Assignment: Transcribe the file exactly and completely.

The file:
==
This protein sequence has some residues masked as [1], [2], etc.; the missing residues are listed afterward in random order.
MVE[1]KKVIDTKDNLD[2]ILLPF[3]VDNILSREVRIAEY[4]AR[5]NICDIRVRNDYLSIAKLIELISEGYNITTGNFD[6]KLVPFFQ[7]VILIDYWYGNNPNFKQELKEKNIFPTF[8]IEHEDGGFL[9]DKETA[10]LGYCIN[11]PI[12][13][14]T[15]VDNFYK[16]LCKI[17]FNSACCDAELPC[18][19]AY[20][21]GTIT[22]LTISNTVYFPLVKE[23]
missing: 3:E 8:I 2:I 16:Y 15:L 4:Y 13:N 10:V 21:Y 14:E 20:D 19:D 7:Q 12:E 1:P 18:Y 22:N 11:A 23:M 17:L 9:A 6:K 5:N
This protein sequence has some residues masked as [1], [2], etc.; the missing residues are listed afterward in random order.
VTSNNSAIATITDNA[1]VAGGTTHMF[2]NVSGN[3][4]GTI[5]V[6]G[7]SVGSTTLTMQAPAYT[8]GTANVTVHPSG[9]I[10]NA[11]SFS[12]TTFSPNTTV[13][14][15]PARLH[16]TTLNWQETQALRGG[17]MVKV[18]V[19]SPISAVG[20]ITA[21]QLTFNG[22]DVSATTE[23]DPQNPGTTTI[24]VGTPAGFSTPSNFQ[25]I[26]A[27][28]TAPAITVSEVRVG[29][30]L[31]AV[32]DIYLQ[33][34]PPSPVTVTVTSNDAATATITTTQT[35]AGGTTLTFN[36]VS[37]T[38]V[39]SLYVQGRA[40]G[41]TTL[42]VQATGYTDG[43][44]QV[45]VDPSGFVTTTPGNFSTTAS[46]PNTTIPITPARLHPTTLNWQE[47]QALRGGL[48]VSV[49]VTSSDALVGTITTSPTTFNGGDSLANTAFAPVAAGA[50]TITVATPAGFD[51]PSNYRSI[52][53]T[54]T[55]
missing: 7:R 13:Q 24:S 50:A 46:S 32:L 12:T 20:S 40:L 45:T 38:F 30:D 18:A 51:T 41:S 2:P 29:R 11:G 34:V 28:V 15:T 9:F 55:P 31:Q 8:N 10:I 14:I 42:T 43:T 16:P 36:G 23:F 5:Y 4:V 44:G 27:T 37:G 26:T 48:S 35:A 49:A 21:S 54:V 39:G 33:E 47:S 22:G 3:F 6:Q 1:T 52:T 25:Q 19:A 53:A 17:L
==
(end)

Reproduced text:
This protein sequence has some residues masked as [1], [2], etc.; the missing residues are listed afterward in random order.
MVE[1]KKVIDTKDNLD[2]ILLPF[3]VDNILSREVRIAEY[4]AR[5]NICDIRVRNDYLSIAKLIELISEGYNITTGNFD[6]KLVPFFQ[7]VILIDYWYGNNPNFKQELKEKNIFPTF[8]IEHEDGGFL[9]DKETA[10]LGYCIN[11]PI[12][13][14]T[15]VDNFYK[16]LCKI[17]FNSACCDAELPC[18][19]AY[20][21]GTIT[22]LTISNTVYFPLVKE[23]
missing: 3:E 8:I 2:I 16:Y 15:L 4:Y 13:N 10:V 21:Y 14:E 20:D 19:D 7:Q 12:E 1:P 18:Y 22:N 11:A 23:M 17:L 9:A 6:K 5:N
This protein sequence has some residues masked as [1], [2], etc.; the missing residues are listed afterward in random order.
VTSNNSAIATITDNA[1]VAGGTTHMF[2]NVSGN[3][4]GTI[5]V[6]G[7]SVGSTTLTMQAPAYT[8]GTANVTVHPSG[9]I[10]NA[11]SFS[12]TTFSPNTTV[13][14][15]PARLH[16]TTLNWQETQALRGG[17]MVKV[18]V[19]SPISAVG[20]ITA[21]QLTFNG[22]DVSATTE[23]DPQNPGTTTI[24]VGTPAGFSTPSNFQ[25]I[26]A[27][28]TAPAITVSEVRVG[29][30]L[31]AV[32]DIYLQ[33][34]PPSPVTVTVTSNDAATATITTTQT[35]AGGTTLTFN[36]VS[37]T[38]V[39]SLYVQGRA[40]G[41]TTL[42]VQATGYTDG[43][44]QV[45]VDPSGFVTTTPGNFSTTAS[46]PNTTIPITPARLHPTTLNWQE[47]QALRGGL[48]VSV[49]VTSSDALVGTITTSPTTFNGGDSLANTAFAPVAAGA[50]TITVATPAGFD[51]PSNYRSI[52][53]T[54]T[55]
missing: 7:R 13:Q 24:S 50:A 46:S 32:L 12:T 20:S 40:L 45:T 38:F 30:D 18:A 51:T 41:S 2:P 29:R 11:G 34:V 28:V 15:T 9:F 55:P 31:Q 8:N 10:I 14:I 42:T 43:T 16:P 36:G 23:F 5:Y 4:V 44:G 27:T 37:G 26:T 48:S 35:A 49:A 21:S 54:V 39:G 33:E 47:S 22:G 3:F 6:Q 1:T 52:T 25:Q 19:A 53:A 17:L